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1. IntroductionUniversal healthcare (UHC), sometimes referred to as universal health coverage, universal coverage or universal care, usually refers to a healthcare system, which provides healthcare and financial protection to all citizens of a particular country. It is organised around providing a specified package of benefits to all members of a society with the end goal of providing financial risk protection, improved access to health services, and improved health outcomes [1]. The World Health Organization (WHO) defines a universal health system as one where ‘all people can use the promotive, preventive, curative, rehabilitative and palliative health services they need, of sufficient quality to be effective, while also ensuring that the use of these services does not expose the user to financial hardship’. In Ireland, the definition used in current policy for the introduction of UHC does not mention the issue of affordability but instead places the emphasis on access based on clinical need [2]. This is contrary to a key underlying tenet of UHC which is risk protection. Health payments are a heavy financial burden for millions around the world. Financial risk protection is concerned with safeguarding people against the financial hardship associated with paying for health services. The concept of financial risk protection, or conversely the absence of a risk of financial hardship, has been the focus of interest to economists and researchers for many years, and measuring the ability of a health system to protect people against the financial hardship associated with paying for health services has become an important issue for research and analysis across countries at all income levels [3]. It is unclear why health policy in Ireland has chosen to adopt a definition of UHC which is silent on the issue of affordability.The WHO has advocated UHC as the best means of improving global health. However, achieving UHC is not without challenges: from defining the goal of UHC to identifying the most appropriate methods to achieve it. The idea of UHC can be seen in the 1948 WHO Constitution [4] of which Ireland is a signatory. The concept of UHC was first introduced in Ireland through the 1948 Health Act [5]. UHC is also embedded in the 1978 Alma-Ata declaration that contains a number of important principles in relation to health. It specifies that all people regardless of race, religion, political belief, economic or social condition be entitled to enjoy the highest attainable standard of health as a fundamental right. In 2005 [6], 2011 [7] and 2013 [1] UHC has become the focus of various WHO campaigns as the importance and benefits of universal coverage become ever more apparent.Over recent years funding for the health service in Ireland has declined, amidst the most severe economic crisis since the 1930s, while the demands for care and patient expectations have increased [8], [9]. The health system managed ‘to do more with less’ from 2008 to 2012, achieved mostly by transferring the cost of care onto people and by significant resource cuts [10]. This is evident in reduced home care hours, increased wait-times, expensive agency staffing and accentuated inequities of access for patients within the health system. Alongside this there was a growing discourse in society to have a health system that is accountable, effective, efficient and capable of responding to the emerging and on-going needs of the public. This has been illustrated through debates on UHC internationally [11] and in Ireland [2].The structure of the Irish healthcare system has a number of unusual features [12] and is commonly referred to as a ‘two-tiered’ system. ‘Two-tier’ refers to the fact that people who can pay privately or have private health insurance (PHI) can get a diagnosis quicker and can secure faster hospital treatment, even in public hospitals, because they can afford the monthly premiums [13]. About 46% of the population have PHI [14]. Those who cannot afford PHI must often face long waiting lists for acute care [10], for example longer waiting times for minor operations and diagnostics such as CT scans [15]. About two fifths of the population have medical cards under the General Medical Services (GMS) scheme, which are means tested and mostly allocated on the basis of income. These cards enable people on low or no income to access general practice (GP) and hospital care without charge and medicines at a low cost. Healthcare financing relies predominantly on general taxation, which accounted for an estimated 69 per cent of total financing in 2015, with out-of –pocket payments by individuals and PHI contributing an estimated 13 per cent each [16]. Ireland is unusual amongst its European neighbours in not having universal access to primary care [17]. A recent analysis conducted by the European Observatory on Health Systems and Policies found that the highest formal payments in any primary care system exist in Ireland, where patients without a medical card (e.g. when income rises above a specified threshold) pay between €45 and €65 for each GP visit, with no reimbursement [17]. According to recent OECD data on 34 countries, Ireland is in the bottom third for both out-of-pocket expenditure and also unmet medical needs particularly in relation to medical examinations [18], whereby people indicated that they need medical treatment in the previous 12 months but did not receive it [18]. Cross sectional analysis of health seeking behaviour within primary care in Ireland revealed that those who had to pay out-of-pocket payments to see a GP were more likely to put off going to the doctor than those with a GMS card [19]. Similarly analysis on the impact of the introduction of copayments on prescriptions reported a reduction in medication adherence [20]. An antidote to this inequitable two-tiered system is UHC. Possible options for the implementation of UHC, including funding and restructuring as well as dealing with possible positive and negative outcomes are outlined in the Slaintecare report [2]. Details of the complicated nature of the Irish health system are explained in a recent analyses [21].In more recent years Ireland has recommitted its intention to introduce UHC by looking to change the underlying funding model to an insurance based system – universal health insurance (UHI). The 2011-16 Programme for Government states, “under this system there will be no discrimination between patients on the grounds of income or insurance status” [22]. In the final days of the previous Government, UHI became seriously delayed and abandoned in the run up to the 2016 General Election, with the Minister for Health indicating on foot of the publication of costings for UHI that the multi-payer model of private competing insurance companies is not viable stating it was ‘not acceptable, either now or any time in the future’[23]. More recently the Government has formed a cross-party committee, the primary role of which is to ‘establish a universal single tier service where patients are treated on the basis of health need rather than on ability to pay’ [24]. This committee, called the Oireachtas Committee on the Future of Healthcare, published its report entitled Slaintecare in May 2017 outlining a ten year plan for the introduction of UHC in Ireland [2].The issue around universalisation has therefore been an ongoing background debate for decades and periodically comes to the fore when the standing Government seeks to institute reforms. Despite these commitments by Ireland at international and national level, the two-tiered system still exists. This begs the question as to why?The legitimacy and sustainability of any major policy decision increasingly depends on how well it reflects the underlying values of the public. Experts and stakeholders provide essential technical input but their role is distinct from that of the citizen and cannot replace it. It is increasingly understood that citizens should be a stakeholder in framing health policy decisions [25] and it is recognised that citizens’ values should define the boundaries of action in healthcare in any democracy[26], [27], [28], [29]. This is particularly the case for UHC as patients and the public have been identified as key enablers for the implementation of any universal programme [30]. According to the OECD the general public bring new ideas and experiences to the decision-making process; encourage policy makers to think more carefully about the objectives of health services and to be more open and explicit about the choices being made [31].The call for public participation also suggests a shift in political philosophy about who has the democratic right to make healthcare decisions. The WHO have also used the language of rights when arguing that: ‘The people have the right and duty to participate individually and collectively in the planning and implementation of their health care’ [32]. Members of the general public want to be involved in decision-making at the national level [33] and they overwhelmingly want their preferences to inform priority-setting decisions in healthcare [34].Public input into healthcare decision-making, at least in theory, is clearly advocated in Ireland. The importance of patient involvement has been acknowledged in numerous policy documents such as ‘A Vision for Change: Report of the expert group on mental health policy’ [35], ‘The National Health Strategy: Quality and fairness – a health system for you’[36], the Madden Report [37] and most recently in ‘Healthy Ireland – A Framework for Improved Health and Wellbeing 2013–2025 [38], as well as in numerous Health Service Executive (HSE) national service plans [39], [40], [41]. In Ireland researcher-administered questionnaires with 738 patients and family members attending outpatient services reported that 86.2% were supportive of greater patient participation in national level healthcare design, delivery and policy [42].The key prevailing issue relating to the Irish health system is how to end the inequitable two-tiered health system that exists. There has been one formal assessment of the general public’s views and opinions on universalisation in Ireland, however, this study included a convenience sample of patients attending for treatment in a primary care setting[43]. Beyond the media headlines little is actually known about the general public’s views on universal healthcare. We sought to identify what demographic factors and opinions influence the support of the general public for the introduction of universal healthcare (UHC) in Ireland.2. Materials and methods2.1. DesignA cross-sectional survey on the views and opinions of the general public on the introduction of UHC in Ireland.2.2. SamplingA sample of 972 participants were recruited. This provided a 3% margin of error with a 95% confidence level and total population of 4,757,976 based on the 2016 National Census [44].Random sampling was employed with random digit dialling of 85% mobile numbers and 15% landline numbers. This ensured listed and non-listed numbers have the same probability of being contacted. To ensure a representative sample soft quotas for age, gender, location, and social class were monitored. The data was weighted at analysis stage. Weightings were based on data from the 2011 Census and the Joint National Listenership Research (JNLR). The JNLR includes a sample of over 16,000 respondents aged over 15 conducted annually over 50 weeks of the year [45]. This was used alongside Census data to keep weightings as up to date as possible.2.3. ProceduresData collection took place over a two-week period in December 2016. A market research company who specialise in healthcare research were contracted to conduct questionnaires over the phone as part of an omnibus poll. The research team provided the data collectors with definitions for all key terms used in the questionnaire and meetings took place to ensure in depth understanding of the topic and questionnaire. All data collectors were provided with a full day of training, a briefing on the project and 10–15% of interviewer calls were monitored for quality control.The questionnaire was anonymous and researcher-administered over the phone. Consent was implied in completing the questionnaire.Ethical approval was provided by the School of Medicine Level 1 Research Ethics Committee in Trinity College Dublin (reference 20160208).2.4. MeasuresThe questionnaire was developed based on a literature review with standardised questions employed where possible. For example, Question 3b, ‘The government should prioritise spending on healthcare rather than reducing taxes’, was based on work by the Think-tank for Action on Social Change (TASC) which asked about investing in public services in general [46]. A definition of UHC based on the WHO definition was read out to participants after question one (‘I feel well informed about universal healthcare’) was answered. The definition provided was ‘“Universal Healthcare” is that all people have access to the health services they need (prevention, promotion, treatment, rehabilitation and palliative care) free at the point of access.’ (See Supplementary File A: Questionnaire). Further explanation was provided as required throughout the questionnaire after question one was answered. The questionnaire was piloted with 384 members of the general public in two locations in Dublin, Ireland with contrasting levels of deprivation in a face-to-face researcher-administered format. The pilot data was not included in the current paper as the data were collected through different mediums (telephone versus face-to-face) and also a convenience sample was utilised in the pilot.2.4.1. DemographicsParticipants were asked about their age, gender, where in the country they live (location) and level of education. Self reported health, level of healthcare cover, social class and knowledge of UHC were also recorded.Self-reported health (SRH)SRH was assessed by the answer to a single item ‘How is your health in general?’. There were five response categories: ‘very good, “good”, ‘fair’, ‘bad’, and ‘very bad’. This question has become a standard measure for SRH and due to its format can be compared with Irish and international data [47]. For analysis this variable was collapsed into ‘good self-rating of health’ including ‘very good’ and ‘good’ and ‘poor self-rating of health’ consisting of ‘fair’, ‘bad’ and ‘very bad’.2.4.2. Level of healthcare coverWhether the participant was eligible for the GMS scheme, had private health insurance or neither. Due to small numbers for analysis PHI and neither were collapsed together.2.4.3. Social classThe social grading classification system from The British National Readership Survey (NRS) has been well established and used since the 1960s and was employed in this study [48]. This was determined based on a series of questions about the chief income earner of the household in which the participant resides. This included questions on their employment status, type of employer, occupation, role and qualifications. Social class was divided into 5 categories; AB upper/middle class, C1 lower middle class, C2 skilled working class, DE other working class and F farmers.2.4.4. Knowledge of UHCParticipants were asked to indicate how much they agreed with the following statement on a 5-point scale from ‘strongly agree’ to ‘strongly disagree’. ‘I feel well informed about universal healthcare’. Participants were asked to answer this question before being provided with the definition of UHC. Categories were collapsed down to ‘agree’ (which included ‘strongly agree’ and ‘agree’) and ‘ disagree/neither’ (which included ‘neither’, ‘disagree’ and ‘strongly disagree’). The collapse of the answer categories was determined by those participants who indicated that they did not definitely ‘agree’ or ‘strongly agree’.2.4.5. Opinions and views on UHCParticipants were asked to indicate how much they agreed with the following statements on a 5-point scale from ‘strongly agree’ to ‘strongly disagree’. ‘Having the health service as a public system is important’, ‘The government should prioritise spending on healthcare rather than reducing taxes’, ‘I want healthcare free at the point of access’, ‘People who can pay for healthcare should pay’, ‘I am prepared to pay higher taxes for healthcare free at the point of access’. During analysis categories were collapsed down to ‘agree’ (which included ‘strongly agree’ and ‘agree’) and ‘ disagree/neither’ (which included ‘neither’, ‘disagree’ and ‘strongly disagree’). The collapse of the answer categories was determined by those participants who indicated that they did not definitely ‘agree’ or ‘strongly agree’.2.5. AnalysesA weighted logistic regression model was employed to assess the odds of participants who did not support the introduction of UHC in Ireland versus the odds of participants who did support the introduction of UHC in Ireland, taking demographic factors and opinions into account.Contingency tables were examined to ensure adequate sample size for each parameter. The final logistic regression model was selected based on the lowest Akaike’s information criterion (AIC). Interactions were checked for and none found. Tolerance and generalised variance inflation factors (GVIF) for independent variables were assessed to determine the presence of multicollinearity. All values were within acceptable limits with tolerance values lower than 1 [49] and GVIF values less than 2 [50].Results are displayed in terms of odds ratios (OR) and 95% confidence intervals (CI). ORs range from 0 to infinity with 1.0 meaning no difference in odds and ORs greater than 1.0 meaning that the ratio of those who support the introduction of UHC versus those who do not support the introduction of UHC in the selected group is greater than the reference group. If the 95% CI for OR crosses 1 this indicates that there is no evidence to suggest that there is any difference between the reference and selected group when comparing those who do and do not support the introduction of UHC in Ireland.Analysis was conducted using statistical software SPSS Version 22.3. Results3.1. Response rateA total of 1102 people were invited to complete the questionnaire on UHC after random digit dialling and eligibility checks. From this 972 participants completed the questionnaire providing a response rate of 88.2% as illustrated in Fig. 1: Flowchart of participants.Download high-res image (434KB)Download full-size imageFig. 1. Flowchart of Participants.3.2. Descriptive analysesA demographic description of the sample is provided in Table 1 (non-weighted) and Table 2 (weighted). These are broken down by support for the introduction of UHC in Ireland. An overview of opinions relating to UHC in Ireland are also illustrated.Table 1. Non-weighted demographic description broken down by agreement with UHC.CovariateAgreeDisagreeNeitherTotal84687.0%656.7%616.3%972100.0%Age18–249110.823.1711.510010.325–4428033.12030.82744.332733.645–6430636.22436.92134.435136.165+16920.01929.269.819420.0Missing––––––––GenderMale45954.34467.73659.053955.5Female38745.72132.32541.043344.5Missing––––––––ProvinceDublin24328.71624.61219.727127.9Rest of Leinster22927.11929.21931.126727.5Munster23327.51726.21829.526827.6Connaght/Ulster14116.71320.01219.716617.1Missing––––––––EducationSecondary level or lowera39246.83250.01626.244044.7Third levelb44553.23250.04573.852254.3Missing––––––101.0GMS StatuscGMSd21225.11116.9711.523023.7Private health insurance46655.14467.74472.155457.0Neither16819.91015.41016.418819.3Missing––––––––Social ClassUpper middle class13816.31015.42032.816817.3Lower middle class23227.42132.31829.527127.9Skilled working class13816.3710.8813.115315.7Other working class29635.02436.91016.433034.0Farmers425.034.658.2505.1Missing––––––––Having the health service as a public system is importantAgree80595.24975.45386.990793.3Disagree/Neither414.81624.6813.1656.7Missing––––––––The government should prioritise spending on healthcare rather than reduce taxesAgree73186.42944.63760.779782.0Disagree/Neither11513.63655.42439.317518.0Missing––––––––I want healthcare free at the point of accessAgree73086.33146.22947.578981.2Disagree/Neither11613.73553.83252.518318.8Missing––––––––People who can pay for healthcare should payAgree56767.01523.14268.965967.8Disagree/Neither27933.05076.91931.131332.2Missing––––––––I am prepared to pay higher taxes for healthcare free at the point of accessAgree56666.91929.22642.661162.9Disagree/Neither28033.14670.83557.436137.1Missing––––––––I feel well informed about UHCAgree42149.82335.41118.045546.8Disagree/neither42550.24264.65082.051753.2Missing––––––––Self-reported healthPoor16920.01624.669.819119.7Good67780.04975.45590.278180.3Missing––––––––– = Not applicable.aSecondary level education includes primary school education (up to the age of 12) and secondary school education (up to the age of 18) and is equivalent to A Levels.bThird level education is any qualification above school e.g. undergraduate degree, postgraduate diploma.cParticipants could select more than one method of health cover. A total of 74 (7.6%) participants indicated having private health insurance as well as some form of a GMS card. These participants were included within the GMS category.dThe state provides a general medical services (GMS) card primarily based on income but also for other criteria such as age and other government schemes (HSE, 2015). This provides free at the point of contact access to healthcare services.Table 2. Weighted demographic description broken down by agreement with UHC.CovariateAgreeDisagreeNeitherTotal84887.5%616.3%606.2%969100.0%Age969100.018–249711.423.3711.710610.925–4432938.82236.13050.038139.345–6427232.12032.81830.031032.065+15017.71727.858.317217.8Missing––––––––Gender969100.0Male40647.93861.33355.047749.2Female44152.12438.72745.049250.8Missing––––––––Province969100.0Dublin25129.61727.41322.028129.0Rest of Leinster22726.81625.81728.826026.9Munster22927.11625.81627.226127.0Connaght/Ulster14016.51321.01322.016617.0Missing10.1Education969100.0Secondary level or lowera38646.03151.71626.743344.6Third levelb45354.02948.34473.352654.2Missing101.2GMS Statusc969100.0GMSd22426.41219.7811.924425.1Private health insurance44452.33963.94067.852354.0Neither18021.31016.41220.320220.9MissingSocial Class969100.0Upper middle class10212.0711.51525.912412.8Lower middle class23227.42032.81931.727128.0Skilled working class17720.9914.81016.719620.3Other working class28633.82236.11016.731832.8Farmers505.934.9610.0596.0Missing10.1Having the health service as a public system is important970100.0Agree80795.34775.85488.590893.6Disagree/Neither404.71524.2711.5626.4Missing––––––––The government should prioritise spending on healthcare rather than reduce taxes969100.0Agree73086.22947.53660.079582.0Disagree/Neither11713.83252.52440.017317.9Missing10.1I want healthcare free at the point of access969100.0Agree73887.13150.82948.379882.4Disagree/Neither10912.93049.23151.717017.5Missing10.1People who can pay for healthcare should pay970100.0Agree55965.94674.24066.764566.5Disagree/Neither28934.11625.82033.332533.5Missing––––––––I am prepared to pay higher taxes for healthcare free at the point of access970100.0Agree56066.12032.32744.360762.6Disagree/Neither28733.94267.73455.736337.4Missing––––––––I fell well informed about UHC969100Agree40748.12134.41118.043945.3Disagree/Neither44051.94065.65082.053054.7Missing––––––––Self-reported health970100.0Poor16919.91524.2610.019019.6Good67980.14775.85490.078080.4Missing––––––––– = Not applicable.aSecondary level education includes primary school education (up to the age of 12) and secondary school education (up to the age of 18) and is equivalent to A Levels.bThird level education is any qualification above school e.g. undergraduate degree, postgraduate diploma.cParticipants could select more than one method of health cover. A total of 65 (6.7%) participants indicated having private health insurance as well as some form of a GMS card. These participants were included within the GMS category.dThe state provides a general medical services (GMS) card primarily based on income but also for other criteria such as age and other government schemes (HSE, 2015). This provides free at the point of contact access to healthcare services.Examination of Table 1 (non-weighted) shows that females account for 44.5% (n = 433) of the sample, 33.6% (n = 327) were aged between 25 and 44, 54.3% (n = 522) had a third level qualification and 57.0% (n = 554) of participants had PHI.The introduction of UHC in Ireland was supported by 87.0% (n = 846) of participants. The majority of participants also supported the Government prioritising spending on healthcare rather than reducing taxes (82.0%; n = 797), healthcare free at the point of access (81.2%; n = 789) and that having the health system as a public service is important (93.3%; n = 907).3.3. Regression analysesThe final logistic regression model as determined by the AIC is presented in Table 3 with crude and adjusted ORs for participants who support the introduction of UHC in Ireland compared with those who do not support the introduction of UHC in Ireland (‘disagree’ or ‘neither’). The model was statistically significant and fit the data well [x2[20] = 159.712, p < 0.001; Hosmer and Lemeshow, p > 0.05]. This was the most parsimonious model with the lowest AIC.Table 3. Factors Associated With Agreeing With the Introduction of UHC in Ireland (n = 962; 99.0%).Independent variablesCrude OR95% CIAdjusted ORa95% CIAge18–24BaseBase25–440.69(0.31,1.54)0.64(0.24, 1.67)45–641.10(0.64, 1.89)0.88(0.41, 1.87)65+0.98(0.55, 1.72)0.84(0.31, 1.74)GenderMaleBaseBaseFemale1.52(1.03, 2.24)e1.10(0.70, 1.74)ProvinceDublin1.32(0.76, 2.31)2.16(1.13, 4.11)eRest of Leinster0.84(0.49, 1.43)0.78(0.42, 1.46)Munster1.05(0.62, 1.76)1.14(0.62, 2.10)Connaght/UlsterBaseBaseEducationSecondary level or lowerbBaseBaseThird levelc0.73(0.49, 1.08)0.90(0.54, 1.48)GMS StatusGMSdBaseBasePrivate health insurance/Neither0.54(0.32, 0.89)0.53(0.28, 0.99)*Social ClassUpper middle classBaseBaseLower middle class1.16(0.50, 2.72)1.57(0.59, 4.20)Skilled working class0.91(0.41, 2.01)1.52(0.62, 3.74)Other working class0.61(0.26, 1.43)1.09(0.41, 2.84)Farmers0.61(0.27, 1.35)1.18(0.46, 3.01)Having the health service as a public system is importantAgree4.31(2.45, 7.57)e1.65(0.81, 3.34)Disagree/NeitherBaseBaseThe government should prioritise spending on healthcare rather than reduce taxesAgree5.35(3.56, 8.04)e3.43(2.12, 5.57)eDisagree/NeitherBaseBaseI want healthcare free at the point of accessAgree6.80(4.52,10.23)e4.72(2.95, 7.54)eDisagree/NeitherBaseBasePeople who can pay for healthcare should payAgree0.82(0.54, 1.24)0.72(0.44, 1.19)Disagree/NeitherBaseBaseI am prepared to pay higher taxes for healthcare free at the point of accessAgree3.15(2.13, 4.67)e1.91(1.21, 3.03)eDisagree/NeitherBaseBaseI feel well informed about UHCAgree2.62(1.71, 4.02)e2.13(1.32, 3.44)eDisagree/NeitherBaseBaseSelf-reported healthPoorBaseBaseGood0.85(0.51, 1.40)1.21(0.68, 2.17)aLogistic regression- adjusting for other factors included in the model.bSecondary level education includes primary school education (up to the age of 12) and secondary school education (up to the age of 18) and is equivalent to A Levels.cThird level education is any qualification above school e.g. undergraduate degree, postgraduate diploma.dThe state provides a general medical services (GMS) card to households on low income. This provides free at the point of contact access to healthcare services.eStatistically significant.Statistically significant factors associated with support for UHC included location, GMS status and attitudinal related factors (e.g., ‘The government should prioritise spending on healthcare rather than reduce taxes’, ‘I want healthcare free at the point of access’, ‘I am prepared to pay higher taxes for healthcare free at the point of access’ and ‘I feel well informed about UHC’).Adjusting for the effects of other factors, the odds of participants living in Dublin agreeing with the introduction of UHC were greater than those living in Connacht or Ulster (OR 2.16, 95% CI (1.13, 4.11)). The odds for those who do not have a GMS card agreeing with the introduction of UHC were lower than the odds of those who have a GMS card (OR 0.53, 95% CI (0.29, 0.99)). The odds for those who agreed that the Government should prioritise spending on healthcare rather than reducing taxes were greater than the odds of those who indicated ‘disagree’ or ‘neither’ (OR 3.43, 95% CI (2.12, 5.57)). The odds of participants who agreed that they wanted healthcare free at the point of access were greater than the odds of those who did not want healthcare free at the point of access (OR 4.72, 95% CI (2.95, 7.54)). The odds of those prepared to pay higher taxes for healthcare free at the point of access were greater than the odds of those who were not prepared to pay higher taxes for healthcare free at the point of access (OR 1.91, 95% CI (1.21, 3.03)). The odds of those who felt well informed about UHC agreeing with the introduction of UHC were greater than the odds of those who did not feel well informed about UHC (OR 2.13, 95% CI (1.32, 3.44)).4. DiscussionGeneral public support for the introduction of UHC is influenced by demographic factors and related attitudinal factors. The introduction of UHC in Ireland was supported by 87.0% (n = 846) of participants. Of those that supported the introduction of UHC, this was influenced by factors including location, GMS status, opinions on the government prioritising spending on healthcare, healthcare being free at the point of access, taxes being increased to provide care free at the point of access and feeling informed about UHC.Differences in context and reform proposals generate differences in the interests of stakeholders and their positioning on reform making it difficult to make cross-national comparisons [30]. However, in the absence of general population information on this topic it would appear that the high level of support for UHC reported in this study is reflective of support for UHC demonstrated internationally. Web-based surveys with 2241 medical students revealed that 86.8% were supportive of UHC in Ontario and 51.1% in California [51]. A similar sentiment was reported from postal surveys with 1675 physicians in the United States with 89% agreeing that all Americans should receive needed medical care regardless of ability to pay [52].When asked if Government should prioritise spending on healthcare rather than reducing income taxes 82.0% (n = 797) of participants agreed with this statement. The 2015 Behaviour and Attitudes Survey asked a similar question but focused on public services in general rather than just health services. A total of 69% of participants agreed with focusing on spending on public services [46]. This is lower than the support for prioritising spending on healthcare perhaps illustrating the importance placed on healthcare and the support for improving services in this area. This is of importance for health policy leaders and makers, particularly in Ireland, as recent examples of protest and demonstrations from the public have been proven to be effective. For example, public outcry against the removal of the GMS card for those over the age of 70, and the attempted removal of GMS cards to very sick children resulted in a rolling back of these policies during the economic recession.Higher socioeconomic status was the principal determining factor for the willingness of members of the general public to support participating in national health insurance in a cross sectional study in St Vincent and the Grenadines [53]. An examination of individual level dynamics in healthcare attitudes toward UHC between 2008 and 2010 in the United States revealed that respondents did not take a position towards UHC reflective of their income [54]. Similarly in the current study social class was not a significant factor influencing support for the introduction of UHC.The current two-tier system has been shown to be ineffective for all groups, GMS and private, with GMS patients facing long waiting times and private patients high insurance premiums and out of pocket payments for both groups [55]. Despite the system not working for any group GMS status influenced participants’ opinions on the introduction of UHC with those with GMS cards slightly more likely to support the introduction of UHC. This is to be expected as those who have PHI nor neither PHI nor a GMS card could be the ones who experience the most change from the introduction of UHC, and may anticipate that not all change will be positive. For example, the creation of a single tier service may mean that those currently with PHI could experience longer waiting times for hospital treatment under UHC than they currently do, but lower out of pocket payments for primary care services.The current research had a number of strengths and limitations. This is a nationally representative sample with 972 participants (response rate of 88%) providing the views and opinions of the general public on UHC at a time when one of the question marks over the implementation of a plan for healthcare in Ireland centres around public opinion. The questionnaire included questions that have been previously used and extensive piloting was conducted. Data collectors were trained and the data collection process was monitored for quality. However, the sample was not weighted in terms of GMS status with the proportion of GMS holders accounting for 23.7% (n = 230) of the sample versus 36% of the general population. Focusing on level of education 54.3% (n = 522) of the sample had a third level education or higher. This is comparison to 34% of the general population aged between 15 and 64 [56]. Additionally, caution must be taken when interpreting results as the number of respondents who selected the ‘disagree’ or ‘neither’ category for the introduction of UHC was substantially lower that the number of respondents whom agreed with the introduction of UHC.5. ConclusionThis paper is relevant and timely for policy leaders both in Ireland and internationally. In Ireland the Slaintecare Report [2] has been published outlining a ten year plan for the introduction of UHC in Ireland and implementation remaining the key question now. Internationally, these findings are of interest as countries with UHC, such as the United Kingdom, are facing difficulties maintaining health services in the public realm with ongoing debate on the privatisation of the NHS [57] and other countries, such as the United States, are debating universal elements for their healthcare system. The current study provides a template that can be used to explore public opinions of UHC in other countries. There is a high level of support for the introduction of UHC in Ireland, which is influenced by demographic, and related attitudinal factors. Patients and the general public have been acknowledged as having a key role to play in all areas of healthcare. This research provides timely information from a representative sample for the ongoing debate on the future of healthcare in Ireland. Future research should explore what people want to obtain from the introduction of UHC and what they are willing to contribute to ensure that the voice of patients and the public is heard at all stages of developments. It would be interesting for this to be explored from a number of different stakeholder groups such as clinicians.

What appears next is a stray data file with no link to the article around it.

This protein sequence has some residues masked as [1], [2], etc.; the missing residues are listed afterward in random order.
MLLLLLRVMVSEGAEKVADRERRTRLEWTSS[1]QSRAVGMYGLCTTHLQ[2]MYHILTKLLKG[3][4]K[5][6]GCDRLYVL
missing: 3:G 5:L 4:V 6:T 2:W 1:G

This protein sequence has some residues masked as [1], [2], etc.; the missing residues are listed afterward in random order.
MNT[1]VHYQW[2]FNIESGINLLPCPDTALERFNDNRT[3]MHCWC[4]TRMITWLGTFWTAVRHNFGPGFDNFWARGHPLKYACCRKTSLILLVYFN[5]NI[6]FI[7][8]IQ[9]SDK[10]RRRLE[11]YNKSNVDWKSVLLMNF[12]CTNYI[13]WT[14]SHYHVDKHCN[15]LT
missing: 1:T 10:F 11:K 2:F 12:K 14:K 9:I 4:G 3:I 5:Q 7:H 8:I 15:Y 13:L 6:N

Why isn't marital rape punishable under the Indian Penal Code?